A sermon by Dr Donald T. Williams - donaldtwilliams.com
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Presented at Trinity Fellowship on 09/01/1996
We enter today into the very heart not only of the book of Exodus but also of the whole Old Testament story and of Old Testament theology. The Passover, the crossing of the Red Sea, the giving of the Law at Sinai: there is nothing more determinative in fixing the whole Old Testament view of God and the whole form of Old Testament religion than this complex of events. To this day the Passover is celebrated in Judaism. "Why is this night different from every other night?" asks the oldest son. And part of the answer is given, in reference to this very passage. But the ultimate answer to that question is given whenever Christians celebrate the Lord's Supper, for the Bread and Wine we eat then were, on the night of its institution, the very bread and wine of the Passover seder being shared by the Lord with his disciples. There is then a direct connection between the Passover lamb and the Lamb of God. Why is this night different from every other night? To understand that connection, let's examine the original feast closely, looking today at the ceremony of Passover and next week at the event itself.I. THE NEED FOR PASSOVER
The first thing to notice about the Passover lamb is that it was more than a meal, even a symbolic meal--it was a sacrifice. Verse 27 says so explicitly, and the rest of the passage both expands this idea and explains its rationale. This explains the necessity that the lamb be an unblemished male, that it be roasted rather than boiled, etc. The sprinkling of its blood is also consistent with this function--hyssop is always associated with purification in the Old Testament. So there is no question: the lamb was not just being slaughtered for dinner, it was being sacrificed. Why?
Let us try to answer that question by asking another one. In all the earlier plagues in which a distinction was made between Israel and Egypt, nothing like this was required. Israel was treated differently, she was spared, but without a sacrifice. Why is this plague different? It is because no one was killed in the earlier plagues, but in this one life was taken. The earlier plagues are called "warnings," "signs," or "plagues." This one is specifically referred to as "judgment." Israel did not need to be warned to liberate her slaves, but she did need to be spared God's judgment against sin. So there was no need for the earlier plagues to touch her. But now judgment is falling, and no one who is a sinner is exempt from that. The penalty being exacted is death--the wages of sin, as the New Testament declares, simply making explicit what was implicit in the Old Testament principle that without the shedding of blood there is no remission. And who was going to die? The firstborn--as symbolic representatives of the whole people. Clearly then what is happening here is a symbolic foreshadowing of the Day of Judgment. Israel, unlike Egypt, did not need these warnings. But she did deserve judgment, for all have fallen short of the glory of God and the soul that sinneth it shall die. Therefore, the only way she could escape this judgment was by Grace. And the only way Grace can operate is for Justice first to be satisfied by the shedding of innocent blood. So the sprinkling of the blood was not merely a sign for the Angel of Death to pass over; it was also the prerequisite for the Grace that was being extended. Without the shedding of blood there is no remission of sin.II. THE FUNCTION OF PASSOVER Atonement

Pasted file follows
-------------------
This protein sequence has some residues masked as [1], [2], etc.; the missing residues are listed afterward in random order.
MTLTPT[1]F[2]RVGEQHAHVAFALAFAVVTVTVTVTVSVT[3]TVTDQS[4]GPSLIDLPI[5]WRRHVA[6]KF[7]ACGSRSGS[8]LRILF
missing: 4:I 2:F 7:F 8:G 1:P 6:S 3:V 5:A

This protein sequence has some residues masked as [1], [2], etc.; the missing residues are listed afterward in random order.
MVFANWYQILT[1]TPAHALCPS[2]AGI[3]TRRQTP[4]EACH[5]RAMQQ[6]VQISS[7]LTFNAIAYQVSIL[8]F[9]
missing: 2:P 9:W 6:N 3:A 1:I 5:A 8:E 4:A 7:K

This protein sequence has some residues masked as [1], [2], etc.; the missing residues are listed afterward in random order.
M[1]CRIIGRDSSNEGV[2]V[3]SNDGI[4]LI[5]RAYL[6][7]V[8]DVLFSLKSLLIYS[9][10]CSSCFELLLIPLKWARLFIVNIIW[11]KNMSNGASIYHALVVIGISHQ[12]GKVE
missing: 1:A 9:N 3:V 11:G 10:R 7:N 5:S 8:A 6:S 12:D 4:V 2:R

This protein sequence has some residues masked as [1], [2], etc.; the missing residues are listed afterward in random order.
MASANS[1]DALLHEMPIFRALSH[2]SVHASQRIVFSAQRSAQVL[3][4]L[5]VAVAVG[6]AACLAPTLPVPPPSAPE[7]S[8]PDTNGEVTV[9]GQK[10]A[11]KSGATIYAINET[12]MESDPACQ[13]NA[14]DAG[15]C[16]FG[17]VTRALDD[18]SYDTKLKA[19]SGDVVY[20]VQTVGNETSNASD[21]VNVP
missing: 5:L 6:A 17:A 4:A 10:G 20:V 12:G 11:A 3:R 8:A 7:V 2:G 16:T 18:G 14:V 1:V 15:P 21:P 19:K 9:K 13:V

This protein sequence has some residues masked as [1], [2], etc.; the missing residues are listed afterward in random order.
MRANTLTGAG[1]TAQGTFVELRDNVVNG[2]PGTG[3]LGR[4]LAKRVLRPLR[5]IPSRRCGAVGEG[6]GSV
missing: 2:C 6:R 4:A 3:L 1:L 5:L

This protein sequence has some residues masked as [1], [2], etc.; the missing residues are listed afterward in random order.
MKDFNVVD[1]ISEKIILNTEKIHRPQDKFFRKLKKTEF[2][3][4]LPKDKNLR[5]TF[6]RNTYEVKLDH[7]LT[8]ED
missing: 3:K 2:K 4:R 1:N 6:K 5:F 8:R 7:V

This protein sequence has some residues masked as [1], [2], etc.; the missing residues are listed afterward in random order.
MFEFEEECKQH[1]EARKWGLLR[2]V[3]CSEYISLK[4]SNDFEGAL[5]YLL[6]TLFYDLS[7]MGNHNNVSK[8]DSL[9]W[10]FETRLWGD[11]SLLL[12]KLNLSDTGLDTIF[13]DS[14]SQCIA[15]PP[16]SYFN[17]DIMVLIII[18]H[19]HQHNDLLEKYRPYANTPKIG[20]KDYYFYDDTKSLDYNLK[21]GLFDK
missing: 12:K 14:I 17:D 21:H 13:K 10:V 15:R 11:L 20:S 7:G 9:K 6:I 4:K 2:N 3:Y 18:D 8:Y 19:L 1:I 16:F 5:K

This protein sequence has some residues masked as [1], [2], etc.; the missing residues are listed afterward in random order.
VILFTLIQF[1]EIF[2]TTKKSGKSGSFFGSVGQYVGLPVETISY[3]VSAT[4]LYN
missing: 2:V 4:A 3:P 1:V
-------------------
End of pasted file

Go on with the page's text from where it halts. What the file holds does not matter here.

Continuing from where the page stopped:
The function of Passover then is threefold. First, it was to make atonement for the sins of Israel. This is seen in two ways. Note first the substitutionary nature of the sacrifice. In each household someone will die. It can either be a son or a lamb. If the lamb dies, it will die instead of, in the place of, the son. I find especially interesting the requirement that the lamb be set aside and "kept" for four days (v. 3, 6). Imagine the thoughts of the oldest son as he passes by that pen. Perhaps one of his chores is to feed the lamb. What would be in his mind as he did so? The identification with that lamb has got to be very strong. This is a substitutionary death that is coming. But note also the propitiatory nature of the sacrifice. Propitiation means most basically a covering that turns away wrath--the blood of the sacrifice "covers" the individual to protect him from God's wrath, his judgment. Any house covered by the blood will be protected when the Death Angel comes, as verses 7, 12-13, 22-23 make clear. Just like the sacrifice of Christ which it prefigures and anticipates, this sacrifice was both substitutionary and propitiatory. It was there to atone for the sins of Israel.Sacrament